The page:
Posts Tagged ‘human factors’

Is a redesign of baby strollers overdue?

30 August, 2010 1 comment

A baby stroller unmatched in its multitude of functions, but with an equally large price tag.

I decided to take the 23 bus back from the lab this evening. Shortly after we left Temple, I witnessed a young mother struggling to collapse a baby stroller just outside the bus while struggling to balance her 3-4 month old daughter in her other arm. Once on the bus, she needed to lift the stroller up and over a support railing, to remove it from the aisle. I aided the woman with the stroller placement and was immediately struck by the weight and awkwardness of this object, despite the fact that this was a simple stroller (still weighing in at 14 lbs and pictured below) that looks far lighter than the popular, souped-up strollers commonly found today.

A simpler, more budget-friendly stroller that is difficult to collapse and still awkward to handle.

These “souped-up” strollers (~30+ lbs)  feature single finger collapse switches and tout ease of breakdown and set-up, complete with a multi-use car seat, bassinet, and stroller seat, as well as all-terrain wheels. However, while this may ease the convenience of set-up and breakdown after a car ride, what about a stroller for more budget-conscious (or budget-constrained) parents? Where is the simple stroller that can be easily broken down for a bus ride and set-up after exiting the bus, that is also light enough to be handled with one hand by the average 5 foot 4 inch new mom who is also holding a 15 pound baby in the other arm… while being affordable?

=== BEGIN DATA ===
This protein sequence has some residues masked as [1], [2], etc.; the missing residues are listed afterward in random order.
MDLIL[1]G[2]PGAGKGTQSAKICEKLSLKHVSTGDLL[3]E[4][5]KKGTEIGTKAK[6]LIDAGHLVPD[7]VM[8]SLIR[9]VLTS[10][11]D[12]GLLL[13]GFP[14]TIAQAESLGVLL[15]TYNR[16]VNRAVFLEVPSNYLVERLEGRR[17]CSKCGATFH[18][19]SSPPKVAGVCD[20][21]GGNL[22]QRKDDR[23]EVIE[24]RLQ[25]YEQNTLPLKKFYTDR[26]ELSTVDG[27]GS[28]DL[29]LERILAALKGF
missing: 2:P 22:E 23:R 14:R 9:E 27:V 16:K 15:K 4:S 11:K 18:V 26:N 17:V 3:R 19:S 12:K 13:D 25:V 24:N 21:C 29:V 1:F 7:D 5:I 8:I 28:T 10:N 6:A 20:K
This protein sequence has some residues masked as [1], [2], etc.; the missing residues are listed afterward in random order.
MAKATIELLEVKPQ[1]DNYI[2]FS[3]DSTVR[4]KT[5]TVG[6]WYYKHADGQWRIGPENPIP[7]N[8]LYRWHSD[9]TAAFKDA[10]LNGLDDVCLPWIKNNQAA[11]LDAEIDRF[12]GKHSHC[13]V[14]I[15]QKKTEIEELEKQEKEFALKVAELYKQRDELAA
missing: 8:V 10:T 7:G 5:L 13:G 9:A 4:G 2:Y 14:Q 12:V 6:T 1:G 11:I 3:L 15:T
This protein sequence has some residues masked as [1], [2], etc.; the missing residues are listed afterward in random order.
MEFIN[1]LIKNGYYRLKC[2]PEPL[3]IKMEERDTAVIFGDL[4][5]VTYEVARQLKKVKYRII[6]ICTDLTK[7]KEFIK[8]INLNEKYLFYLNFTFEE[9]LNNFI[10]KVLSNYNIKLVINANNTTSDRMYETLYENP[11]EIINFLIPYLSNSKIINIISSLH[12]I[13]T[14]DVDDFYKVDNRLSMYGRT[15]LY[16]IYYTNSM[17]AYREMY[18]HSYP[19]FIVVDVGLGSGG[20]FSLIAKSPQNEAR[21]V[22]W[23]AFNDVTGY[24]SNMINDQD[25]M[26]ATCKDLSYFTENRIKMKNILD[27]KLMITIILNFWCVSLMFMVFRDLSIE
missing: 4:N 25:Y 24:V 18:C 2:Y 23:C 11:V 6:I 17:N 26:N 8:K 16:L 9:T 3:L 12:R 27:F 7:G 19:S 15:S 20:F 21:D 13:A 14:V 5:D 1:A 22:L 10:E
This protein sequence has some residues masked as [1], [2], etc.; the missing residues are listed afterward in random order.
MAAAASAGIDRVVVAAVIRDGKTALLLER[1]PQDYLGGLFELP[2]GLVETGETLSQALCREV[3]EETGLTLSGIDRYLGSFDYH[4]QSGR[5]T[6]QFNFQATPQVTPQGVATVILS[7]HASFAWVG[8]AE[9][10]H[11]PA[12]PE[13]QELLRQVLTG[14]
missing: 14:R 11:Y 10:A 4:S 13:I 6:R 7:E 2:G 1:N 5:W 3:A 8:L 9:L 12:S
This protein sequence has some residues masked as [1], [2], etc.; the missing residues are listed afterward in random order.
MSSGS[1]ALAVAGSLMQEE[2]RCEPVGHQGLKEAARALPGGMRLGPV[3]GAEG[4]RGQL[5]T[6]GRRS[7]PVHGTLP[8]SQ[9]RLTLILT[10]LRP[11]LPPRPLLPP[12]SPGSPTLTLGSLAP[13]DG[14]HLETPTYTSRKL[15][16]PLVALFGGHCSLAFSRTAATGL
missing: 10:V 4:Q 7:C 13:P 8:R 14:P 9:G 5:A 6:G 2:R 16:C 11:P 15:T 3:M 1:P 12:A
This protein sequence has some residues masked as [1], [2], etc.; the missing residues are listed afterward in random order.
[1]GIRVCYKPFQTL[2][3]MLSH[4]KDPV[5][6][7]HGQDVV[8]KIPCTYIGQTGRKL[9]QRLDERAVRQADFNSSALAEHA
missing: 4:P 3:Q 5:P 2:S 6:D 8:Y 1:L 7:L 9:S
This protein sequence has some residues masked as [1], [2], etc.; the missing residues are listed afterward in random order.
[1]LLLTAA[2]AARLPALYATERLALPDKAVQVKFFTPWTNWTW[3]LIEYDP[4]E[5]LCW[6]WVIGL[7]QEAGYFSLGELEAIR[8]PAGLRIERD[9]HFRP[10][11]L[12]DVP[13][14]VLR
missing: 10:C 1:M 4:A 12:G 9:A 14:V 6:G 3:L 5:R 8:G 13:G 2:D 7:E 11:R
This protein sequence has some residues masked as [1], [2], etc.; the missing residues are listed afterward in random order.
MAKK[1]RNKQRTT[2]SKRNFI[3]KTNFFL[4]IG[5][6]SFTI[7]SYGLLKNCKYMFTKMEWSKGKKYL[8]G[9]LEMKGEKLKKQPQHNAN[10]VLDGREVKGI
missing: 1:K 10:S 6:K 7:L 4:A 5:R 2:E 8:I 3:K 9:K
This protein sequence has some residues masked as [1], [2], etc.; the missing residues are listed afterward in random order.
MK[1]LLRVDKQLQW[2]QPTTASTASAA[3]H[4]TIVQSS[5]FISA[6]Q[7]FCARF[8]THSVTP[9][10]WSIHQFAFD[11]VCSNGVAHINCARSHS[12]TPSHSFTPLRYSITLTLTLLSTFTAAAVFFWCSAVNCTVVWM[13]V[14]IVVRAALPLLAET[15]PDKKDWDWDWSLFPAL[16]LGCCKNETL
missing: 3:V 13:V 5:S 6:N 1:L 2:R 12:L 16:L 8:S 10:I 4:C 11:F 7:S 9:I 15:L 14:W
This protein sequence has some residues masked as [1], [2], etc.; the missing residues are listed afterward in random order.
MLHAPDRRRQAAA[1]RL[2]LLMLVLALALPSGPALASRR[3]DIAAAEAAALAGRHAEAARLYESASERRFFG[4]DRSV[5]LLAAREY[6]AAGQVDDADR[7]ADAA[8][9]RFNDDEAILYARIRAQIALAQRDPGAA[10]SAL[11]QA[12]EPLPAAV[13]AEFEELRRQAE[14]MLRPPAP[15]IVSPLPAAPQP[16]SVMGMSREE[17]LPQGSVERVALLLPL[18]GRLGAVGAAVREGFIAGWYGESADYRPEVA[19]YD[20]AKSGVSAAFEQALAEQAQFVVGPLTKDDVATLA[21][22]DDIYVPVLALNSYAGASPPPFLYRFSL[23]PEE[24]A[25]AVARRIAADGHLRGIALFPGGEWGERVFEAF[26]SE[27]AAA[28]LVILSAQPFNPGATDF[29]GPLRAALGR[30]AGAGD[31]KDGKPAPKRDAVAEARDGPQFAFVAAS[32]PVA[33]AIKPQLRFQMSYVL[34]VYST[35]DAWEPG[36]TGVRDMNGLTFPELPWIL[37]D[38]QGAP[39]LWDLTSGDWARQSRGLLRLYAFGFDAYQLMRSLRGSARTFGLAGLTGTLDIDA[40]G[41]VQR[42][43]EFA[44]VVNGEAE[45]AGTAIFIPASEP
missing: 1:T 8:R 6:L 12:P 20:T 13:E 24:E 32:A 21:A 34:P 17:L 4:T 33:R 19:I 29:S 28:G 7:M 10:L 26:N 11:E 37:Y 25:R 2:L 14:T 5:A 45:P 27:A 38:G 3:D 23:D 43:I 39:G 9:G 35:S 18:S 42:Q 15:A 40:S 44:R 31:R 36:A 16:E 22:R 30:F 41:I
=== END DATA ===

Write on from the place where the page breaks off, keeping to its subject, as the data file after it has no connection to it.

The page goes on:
So here’s a question to all you creative thinkers out there: Is a redesign of the baby stroller for the modern-day budget-minded consumer overdue? If so, how can biomimetics meet this challenge?

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